Lisa Parker, who sits on the Year of Data and Society’s steering committee and credits committee, said she was excited about upcoming projects that create discussions about ethical and social considerations of the data science.

Laura Levitt of Temple University will present a conference on January 24, discussing art as an opening that allows one to consider the lingering effects of trauma and loss, sickness and carriage. In addition, Emily Maloney will give a reading from his book on February 16, Cost of life, where she describes how personal experiences can provide data for broader social concerns.

“I’m excited about these things with Laura Levitt and Emily Maloney,” Parker said. “They conceptualize data in a way we don’t often think about. “

Mattern said the Year of Data and Society initiative also has a possibility of financing which supports projects and events led by Pitt faculty, students and staff that are related to the theme.

In the fall semester, funding helped fund events such as a Latinx Data Panel, which was part of Latinx Connect 2021 conference. This data panel explored the complexities of the Latinx data and community, challenges regarding the inequitable representation of Latinx data, among other topics.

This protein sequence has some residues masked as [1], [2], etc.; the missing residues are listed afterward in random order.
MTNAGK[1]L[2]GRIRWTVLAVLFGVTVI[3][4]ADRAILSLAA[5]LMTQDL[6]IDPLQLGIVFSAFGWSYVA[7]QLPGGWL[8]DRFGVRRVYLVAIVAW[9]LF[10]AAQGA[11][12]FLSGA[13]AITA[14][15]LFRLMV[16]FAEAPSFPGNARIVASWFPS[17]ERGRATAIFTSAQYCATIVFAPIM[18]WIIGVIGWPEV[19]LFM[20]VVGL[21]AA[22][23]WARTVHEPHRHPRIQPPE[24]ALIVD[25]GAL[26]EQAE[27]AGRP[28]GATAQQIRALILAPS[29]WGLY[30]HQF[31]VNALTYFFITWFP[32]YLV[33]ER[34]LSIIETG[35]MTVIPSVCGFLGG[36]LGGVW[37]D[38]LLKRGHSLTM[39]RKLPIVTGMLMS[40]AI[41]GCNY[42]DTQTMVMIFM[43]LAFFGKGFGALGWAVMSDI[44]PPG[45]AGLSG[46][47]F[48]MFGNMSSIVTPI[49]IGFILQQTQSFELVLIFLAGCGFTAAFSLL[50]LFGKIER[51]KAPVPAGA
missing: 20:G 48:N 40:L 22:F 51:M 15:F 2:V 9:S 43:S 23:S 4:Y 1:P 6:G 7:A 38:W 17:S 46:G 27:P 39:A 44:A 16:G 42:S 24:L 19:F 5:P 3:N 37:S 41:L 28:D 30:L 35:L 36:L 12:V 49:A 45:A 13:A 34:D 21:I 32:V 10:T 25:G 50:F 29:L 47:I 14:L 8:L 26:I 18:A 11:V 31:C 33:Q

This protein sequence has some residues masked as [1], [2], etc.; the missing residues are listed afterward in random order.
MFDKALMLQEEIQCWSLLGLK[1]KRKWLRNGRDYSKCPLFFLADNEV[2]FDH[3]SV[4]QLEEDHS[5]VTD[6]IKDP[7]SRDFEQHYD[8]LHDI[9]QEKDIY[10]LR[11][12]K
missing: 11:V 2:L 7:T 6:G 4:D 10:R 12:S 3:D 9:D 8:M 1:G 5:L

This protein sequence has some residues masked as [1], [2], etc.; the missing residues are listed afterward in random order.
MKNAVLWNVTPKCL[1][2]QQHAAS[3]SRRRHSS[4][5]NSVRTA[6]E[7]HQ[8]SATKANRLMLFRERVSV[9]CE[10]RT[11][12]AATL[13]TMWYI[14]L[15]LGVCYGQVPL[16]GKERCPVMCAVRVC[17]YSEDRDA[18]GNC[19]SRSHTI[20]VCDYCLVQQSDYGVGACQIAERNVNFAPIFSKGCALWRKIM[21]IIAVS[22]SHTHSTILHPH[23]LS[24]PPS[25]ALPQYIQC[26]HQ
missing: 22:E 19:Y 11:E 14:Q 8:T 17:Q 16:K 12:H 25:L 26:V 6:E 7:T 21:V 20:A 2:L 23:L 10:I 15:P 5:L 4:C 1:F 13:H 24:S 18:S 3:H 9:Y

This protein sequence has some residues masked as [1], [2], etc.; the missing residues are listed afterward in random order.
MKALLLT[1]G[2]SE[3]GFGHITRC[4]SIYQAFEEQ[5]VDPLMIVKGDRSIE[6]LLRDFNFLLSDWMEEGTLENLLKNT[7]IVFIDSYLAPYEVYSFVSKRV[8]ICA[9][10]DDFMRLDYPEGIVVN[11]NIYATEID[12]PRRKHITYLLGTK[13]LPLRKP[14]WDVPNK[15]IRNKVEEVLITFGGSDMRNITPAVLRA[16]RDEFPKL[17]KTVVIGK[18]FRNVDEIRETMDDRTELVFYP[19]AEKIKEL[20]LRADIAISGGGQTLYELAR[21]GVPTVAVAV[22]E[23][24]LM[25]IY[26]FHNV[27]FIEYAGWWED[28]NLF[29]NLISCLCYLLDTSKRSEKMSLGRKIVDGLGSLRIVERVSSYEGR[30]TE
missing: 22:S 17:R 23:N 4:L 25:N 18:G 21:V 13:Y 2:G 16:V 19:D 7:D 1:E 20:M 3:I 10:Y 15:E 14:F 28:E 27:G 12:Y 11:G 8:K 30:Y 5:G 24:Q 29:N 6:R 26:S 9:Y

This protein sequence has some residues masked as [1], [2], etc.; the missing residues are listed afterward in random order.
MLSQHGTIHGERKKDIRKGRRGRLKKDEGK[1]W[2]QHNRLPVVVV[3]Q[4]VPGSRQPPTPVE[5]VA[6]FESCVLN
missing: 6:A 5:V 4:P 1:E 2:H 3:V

Mattern said the Steering Committee looks forward to the events of the funding opportunity recipients over the next semester.

“For example, a team is running workshops on learning analytics, with the goal of better understanding the data collected through platforms such as Canvas and how that data can be used responsibly,” said Mattern.

The Steering Committee will host an end of semester celebration which will include a panel of funding opportunity winners discussing the sustainability of their projects. Linardi said she thinks it will be an important conversation because one of the biggest data challenges for social welfare initiatives is sustainability.

“I really look forward to having a conversation about the potential good these projects could create, the challenges of doing so, how the grant is helping, and the issue of sustainability on a larger scale in the future beyond lifetime of the grant, ”Linardi said.